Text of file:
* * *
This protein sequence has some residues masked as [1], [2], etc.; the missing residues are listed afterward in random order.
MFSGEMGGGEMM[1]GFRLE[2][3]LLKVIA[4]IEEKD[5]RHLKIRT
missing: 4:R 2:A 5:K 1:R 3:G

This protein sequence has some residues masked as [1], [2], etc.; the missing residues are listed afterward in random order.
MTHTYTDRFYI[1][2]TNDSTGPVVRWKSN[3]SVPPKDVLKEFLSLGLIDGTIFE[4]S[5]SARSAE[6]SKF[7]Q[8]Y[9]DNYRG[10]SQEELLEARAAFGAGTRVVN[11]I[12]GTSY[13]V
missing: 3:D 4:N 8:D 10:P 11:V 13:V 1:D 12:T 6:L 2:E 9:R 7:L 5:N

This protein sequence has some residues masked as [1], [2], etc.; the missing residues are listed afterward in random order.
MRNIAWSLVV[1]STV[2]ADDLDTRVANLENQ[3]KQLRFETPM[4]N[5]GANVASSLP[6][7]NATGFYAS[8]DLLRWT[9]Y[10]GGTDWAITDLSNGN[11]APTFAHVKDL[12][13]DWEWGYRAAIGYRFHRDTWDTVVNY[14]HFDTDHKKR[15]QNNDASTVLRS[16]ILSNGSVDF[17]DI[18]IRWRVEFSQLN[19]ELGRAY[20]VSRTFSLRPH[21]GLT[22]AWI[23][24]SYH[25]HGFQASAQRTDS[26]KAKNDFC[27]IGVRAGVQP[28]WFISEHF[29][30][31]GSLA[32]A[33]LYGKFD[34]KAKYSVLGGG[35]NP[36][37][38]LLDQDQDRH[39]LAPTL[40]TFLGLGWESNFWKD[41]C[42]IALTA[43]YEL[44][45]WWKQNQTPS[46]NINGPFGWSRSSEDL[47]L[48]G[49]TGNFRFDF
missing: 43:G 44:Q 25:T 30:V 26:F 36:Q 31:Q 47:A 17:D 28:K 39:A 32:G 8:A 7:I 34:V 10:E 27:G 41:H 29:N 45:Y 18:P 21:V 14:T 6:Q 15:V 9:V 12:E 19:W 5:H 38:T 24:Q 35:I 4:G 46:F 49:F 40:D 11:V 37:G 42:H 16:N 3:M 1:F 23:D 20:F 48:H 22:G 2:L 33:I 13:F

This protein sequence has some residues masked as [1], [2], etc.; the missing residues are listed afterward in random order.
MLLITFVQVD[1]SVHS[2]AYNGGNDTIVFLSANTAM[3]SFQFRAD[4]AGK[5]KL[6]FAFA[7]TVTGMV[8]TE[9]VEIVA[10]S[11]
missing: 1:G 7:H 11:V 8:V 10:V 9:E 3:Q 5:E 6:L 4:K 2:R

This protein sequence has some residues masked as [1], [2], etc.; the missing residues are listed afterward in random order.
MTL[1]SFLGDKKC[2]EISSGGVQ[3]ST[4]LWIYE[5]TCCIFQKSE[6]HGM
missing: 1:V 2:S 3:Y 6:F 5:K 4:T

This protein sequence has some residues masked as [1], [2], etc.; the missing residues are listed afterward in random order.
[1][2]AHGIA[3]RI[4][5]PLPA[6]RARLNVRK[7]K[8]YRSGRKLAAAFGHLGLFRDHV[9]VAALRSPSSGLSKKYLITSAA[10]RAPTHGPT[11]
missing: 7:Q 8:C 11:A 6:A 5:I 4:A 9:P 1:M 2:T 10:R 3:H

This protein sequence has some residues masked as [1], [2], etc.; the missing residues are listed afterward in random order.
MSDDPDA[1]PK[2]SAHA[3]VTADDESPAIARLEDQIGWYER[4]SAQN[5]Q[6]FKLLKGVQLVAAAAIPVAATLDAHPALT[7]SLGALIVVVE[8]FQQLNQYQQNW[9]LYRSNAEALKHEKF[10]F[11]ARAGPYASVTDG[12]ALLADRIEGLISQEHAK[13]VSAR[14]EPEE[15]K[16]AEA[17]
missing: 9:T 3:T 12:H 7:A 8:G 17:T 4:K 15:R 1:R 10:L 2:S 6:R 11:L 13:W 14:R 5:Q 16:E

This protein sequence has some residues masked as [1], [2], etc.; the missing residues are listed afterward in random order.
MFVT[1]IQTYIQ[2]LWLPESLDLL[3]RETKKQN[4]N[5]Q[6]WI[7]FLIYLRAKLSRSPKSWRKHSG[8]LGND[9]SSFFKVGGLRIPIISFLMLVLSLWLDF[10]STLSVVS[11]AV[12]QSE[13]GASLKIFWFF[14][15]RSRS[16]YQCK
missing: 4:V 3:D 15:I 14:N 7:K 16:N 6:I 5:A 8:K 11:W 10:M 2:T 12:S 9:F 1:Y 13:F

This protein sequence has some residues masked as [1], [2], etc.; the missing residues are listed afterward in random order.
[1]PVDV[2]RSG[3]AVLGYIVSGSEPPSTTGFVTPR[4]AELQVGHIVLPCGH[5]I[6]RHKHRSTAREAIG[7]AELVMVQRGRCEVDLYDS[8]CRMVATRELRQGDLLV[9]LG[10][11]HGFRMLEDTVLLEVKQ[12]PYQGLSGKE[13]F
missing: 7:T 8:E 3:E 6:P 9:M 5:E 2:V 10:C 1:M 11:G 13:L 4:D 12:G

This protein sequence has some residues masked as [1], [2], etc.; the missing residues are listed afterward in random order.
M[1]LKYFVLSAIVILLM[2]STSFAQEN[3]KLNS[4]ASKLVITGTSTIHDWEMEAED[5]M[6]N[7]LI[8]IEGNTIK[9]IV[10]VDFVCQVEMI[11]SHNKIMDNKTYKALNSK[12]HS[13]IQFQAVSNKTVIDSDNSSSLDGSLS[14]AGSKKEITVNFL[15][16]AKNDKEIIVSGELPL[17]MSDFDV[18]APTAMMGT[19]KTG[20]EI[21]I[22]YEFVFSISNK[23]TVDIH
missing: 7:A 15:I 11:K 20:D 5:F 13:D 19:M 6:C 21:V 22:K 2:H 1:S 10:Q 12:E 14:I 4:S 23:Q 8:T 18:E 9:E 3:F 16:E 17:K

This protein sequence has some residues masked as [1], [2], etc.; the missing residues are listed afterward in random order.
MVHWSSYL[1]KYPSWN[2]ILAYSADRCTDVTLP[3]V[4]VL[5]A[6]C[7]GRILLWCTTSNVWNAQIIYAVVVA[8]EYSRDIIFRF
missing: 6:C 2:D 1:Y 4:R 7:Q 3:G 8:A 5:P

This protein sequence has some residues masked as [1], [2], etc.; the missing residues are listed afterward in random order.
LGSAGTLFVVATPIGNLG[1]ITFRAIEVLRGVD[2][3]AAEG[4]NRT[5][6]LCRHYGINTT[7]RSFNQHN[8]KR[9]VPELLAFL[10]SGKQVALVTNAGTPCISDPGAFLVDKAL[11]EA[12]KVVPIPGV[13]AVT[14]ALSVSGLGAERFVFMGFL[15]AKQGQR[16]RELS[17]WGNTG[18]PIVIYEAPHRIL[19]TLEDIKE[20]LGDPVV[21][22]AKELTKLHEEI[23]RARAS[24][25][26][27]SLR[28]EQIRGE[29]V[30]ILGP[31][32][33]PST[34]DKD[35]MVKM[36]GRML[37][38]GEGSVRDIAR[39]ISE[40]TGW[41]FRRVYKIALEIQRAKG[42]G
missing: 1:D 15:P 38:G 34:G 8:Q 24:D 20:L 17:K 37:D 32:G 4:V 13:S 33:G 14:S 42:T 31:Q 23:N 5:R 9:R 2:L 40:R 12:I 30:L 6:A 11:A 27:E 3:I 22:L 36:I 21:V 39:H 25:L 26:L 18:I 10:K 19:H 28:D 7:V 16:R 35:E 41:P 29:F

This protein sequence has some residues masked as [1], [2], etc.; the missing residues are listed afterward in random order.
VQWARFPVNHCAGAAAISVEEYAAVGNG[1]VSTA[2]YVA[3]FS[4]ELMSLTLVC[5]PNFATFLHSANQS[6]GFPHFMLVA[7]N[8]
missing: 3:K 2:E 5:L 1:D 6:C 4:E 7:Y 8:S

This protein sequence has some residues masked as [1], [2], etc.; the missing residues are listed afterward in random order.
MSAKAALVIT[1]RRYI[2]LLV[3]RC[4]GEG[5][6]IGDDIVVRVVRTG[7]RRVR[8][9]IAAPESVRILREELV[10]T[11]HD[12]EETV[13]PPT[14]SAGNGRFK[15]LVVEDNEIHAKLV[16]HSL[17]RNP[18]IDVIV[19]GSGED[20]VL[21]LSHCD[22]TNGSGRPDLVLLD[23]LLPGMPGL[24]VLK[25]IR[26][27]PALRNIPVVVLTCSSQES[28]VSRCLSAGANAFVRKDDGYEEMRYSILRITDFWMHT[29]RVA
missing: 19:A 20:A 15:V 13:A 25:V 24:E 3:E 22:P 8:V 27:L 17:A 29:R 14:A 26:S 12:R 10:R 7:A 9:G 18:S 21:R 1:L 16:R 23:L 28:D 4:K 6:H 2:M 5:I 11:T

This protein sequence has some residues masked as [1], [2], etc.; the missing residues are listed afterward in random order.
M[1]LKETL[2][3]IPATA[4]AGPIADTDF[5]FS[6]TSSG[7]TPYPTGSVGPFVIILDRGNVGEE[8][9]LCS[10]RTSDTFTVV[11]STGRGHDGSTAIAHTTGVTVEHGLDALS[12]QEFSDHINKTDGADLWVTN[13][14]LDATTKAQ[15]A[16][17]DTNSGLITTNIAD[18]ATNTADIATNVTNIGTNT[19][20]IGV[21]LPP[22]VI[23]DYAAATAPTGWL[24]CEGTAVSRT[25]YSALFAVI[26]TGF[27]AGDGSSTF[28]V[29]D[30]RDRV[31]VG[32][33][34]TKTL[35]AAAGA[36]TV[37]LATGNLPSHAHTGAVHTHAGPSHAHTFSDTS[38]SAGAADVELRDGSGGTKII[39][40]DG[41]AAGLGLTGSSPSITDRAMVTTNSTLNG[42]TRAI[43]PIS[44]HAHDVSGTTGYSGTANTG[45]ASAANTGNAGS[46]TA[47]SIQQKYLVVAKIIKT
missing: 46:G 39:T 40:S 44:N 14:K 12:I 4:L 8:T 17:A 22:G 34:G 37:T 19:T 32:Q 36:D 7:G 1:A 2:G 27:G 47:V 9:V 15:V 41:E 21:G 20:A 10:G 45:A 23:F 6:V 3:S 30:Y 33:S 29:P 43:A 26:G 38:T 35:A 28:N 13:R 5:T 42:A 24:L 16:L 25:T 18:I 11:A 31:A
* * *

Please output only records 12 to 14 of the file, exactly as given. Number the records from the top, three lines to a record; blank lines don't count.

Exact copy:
This protein sequence has some residues masked as [1], [2], etc.; the missing residues are listed afterward in random order.
LGSAGTLFVVATPIGNLG[1]ITFRAIEVLRGVD[2][3]AAEG[4]NRT[5][6]LCRHYGINTT[7]RSFNQHN[8]KR[9]VPELLAFL[10]SGKQVALVTNAGTPCISDPGAFLVDKAL[11]EA[12]KVVPIPGV[13]AVT[14]ALSVSGLGAERFVFMGFL[15]AKQGQR[16]RELS[17]WGNTG[18]PIVIYEAPHRIL[19]TLEDIKE[20]LGDPVV[21][22]AKELTKLHEEI[23]RARAS[24][25][26][27]SLR[28]EQIRGE[29]V[30]ILGP[31][32][33]PST[34]DKD[35]MVKM[36]GRML[37][38]GEGSVRDIAR[39]ISE[40]TGW[41]FRRVYKIALEIQRAKG[42]G
missing: 1:D 15:P 38:G 34:G 8:Q 24:D 20:L 17:K 37:D 32:G 4:V 13:S 33:G 14:S 42:T 31:Q 23:N 5:R 9:R 2:L 40:R 12:I 30:L 6:A 11:A 27:E 3:I 22:L 36:I 21:V 39:H 25:L 26:L 18:I 10:K 19:H 28:D 7:V 16:R 35:E 41:P 29:F

This protein sequence has some residues masked as [1], [2], etc.; the missing residues are listed afterward in random order.
VQWARFPVNHCAGAAAISVEEYAAVGNG[1]VSTA[2]YVA[3]FS[4]ELMSLTLVC[5]PNFATFLHSANQS[6]GFPHFMLVA[7]N[8]
missing: 3:K 2:E 5:L 1:D 6:C 4:E 7:Y 8:S

This protein sequence has some residues masked as [1], [2], etc.; the missing residues are listed afterward in random order.
MSAKAALVIT[1]RRYI[2]LLV[3]RC[4]GEG[5][6]IGDDIVVRVVRTG[7]RRVR[8][9]IAAPESVRILREELV[10]T[11]HD[12]EETV[13]PPT[14]SAGNGRFK[15]LVVEDNEIHAKLV[16]HSL[17]RNP[18]IDVIV[19]GSGED[20]VL[21]LSHCD[22]TNGSGRPDLVLLD[23]LLPGMPGL[24]VLK[25]IR[26][27]PALRNIPVVVLTCSSQES[28]VSRCLSAGANAFVRKDDGYEEMRYSILRITDFWMHT[29]RVA
missing: 19:A 20:A 15:V 13:A 25:V 24:E 3:E 22:P 8:V 27:L 17:A 29:R 14:A 26:S 12:R 10:R 7:A 9:G 18:S 21:R 1:L 16:R 23:L 28:D 4:K 6:H 2:M 5:I 11:T